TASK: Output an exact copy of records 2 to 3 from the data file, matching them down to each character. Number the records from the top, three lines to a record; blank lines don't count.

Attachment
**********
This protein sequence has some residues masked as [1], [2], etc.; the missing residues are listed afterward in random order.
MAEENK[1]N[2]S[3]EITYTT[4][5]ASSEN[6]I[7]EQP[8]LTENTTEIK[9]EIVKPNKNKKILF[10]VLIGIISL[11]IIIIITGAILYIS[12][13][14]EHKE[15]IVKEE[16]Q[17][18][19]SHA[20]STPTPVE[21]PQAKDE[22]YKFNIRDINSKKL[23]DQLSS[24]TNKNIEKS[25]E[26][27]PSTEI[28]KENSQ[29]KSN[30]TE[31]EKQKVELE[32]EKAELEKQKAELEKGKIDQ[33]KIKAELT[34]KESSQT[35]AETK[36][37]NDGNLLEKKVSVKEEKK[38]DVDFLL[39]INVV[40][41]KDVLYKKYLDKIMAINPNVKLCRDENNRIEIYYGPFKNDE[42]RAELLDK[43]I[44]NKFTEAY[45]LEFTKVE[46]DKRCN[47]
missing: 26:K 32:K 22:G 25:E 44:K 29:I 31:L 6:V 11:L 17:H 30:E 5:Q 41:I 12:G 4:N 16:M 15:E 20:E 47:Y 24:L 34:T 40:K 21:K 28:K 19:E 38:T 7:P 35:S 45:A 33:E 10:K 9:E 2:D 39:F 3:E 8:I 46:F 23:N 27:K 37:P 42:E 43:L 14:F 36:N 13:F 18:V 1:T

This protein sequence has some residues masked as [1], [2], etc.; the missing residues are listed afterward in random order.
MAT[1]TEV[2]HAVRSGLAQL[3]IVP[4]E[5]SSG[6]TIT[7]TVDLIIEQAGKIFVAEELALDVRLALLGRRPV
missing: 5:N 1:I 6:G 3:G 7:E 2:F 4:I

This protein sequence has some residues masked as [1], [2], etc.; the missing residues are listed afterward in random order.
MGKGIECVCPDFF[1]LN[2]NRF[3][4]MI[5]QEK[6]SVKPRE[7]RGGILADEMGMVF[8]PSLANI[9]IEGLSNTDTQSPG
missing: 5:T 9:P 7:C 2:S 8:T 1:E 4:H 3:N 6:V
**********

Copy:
This protein sequence has some residues masked as [1], [2], etc.; the missing residues are listed afterward in random order.
MAT[1]TEV[2]HAVRSGLAQL[3]IVP[4]E[5]SSG[6]TIT[7]TVDLIIEQAGKIFVAEELALDVRLALLGRRPV
missing: 5:N 1:I 6:G 3:G 7:E 2:F 4:I

This protein sequence has some residues masked as [1], [2], etc.; the missing residues are listed afterward in random order.
MGKGIECVCPDFF[1]LN[2]NRF[3][4]MI[5]QEK[6]SVKPRE[7]RGGILADEMGMVF[8]PSLANI[9]IEGLSNTDTQSPG
missing: 5:T 9:P 7:C 2:S 8:T 1:E 4:H 3:N 6:V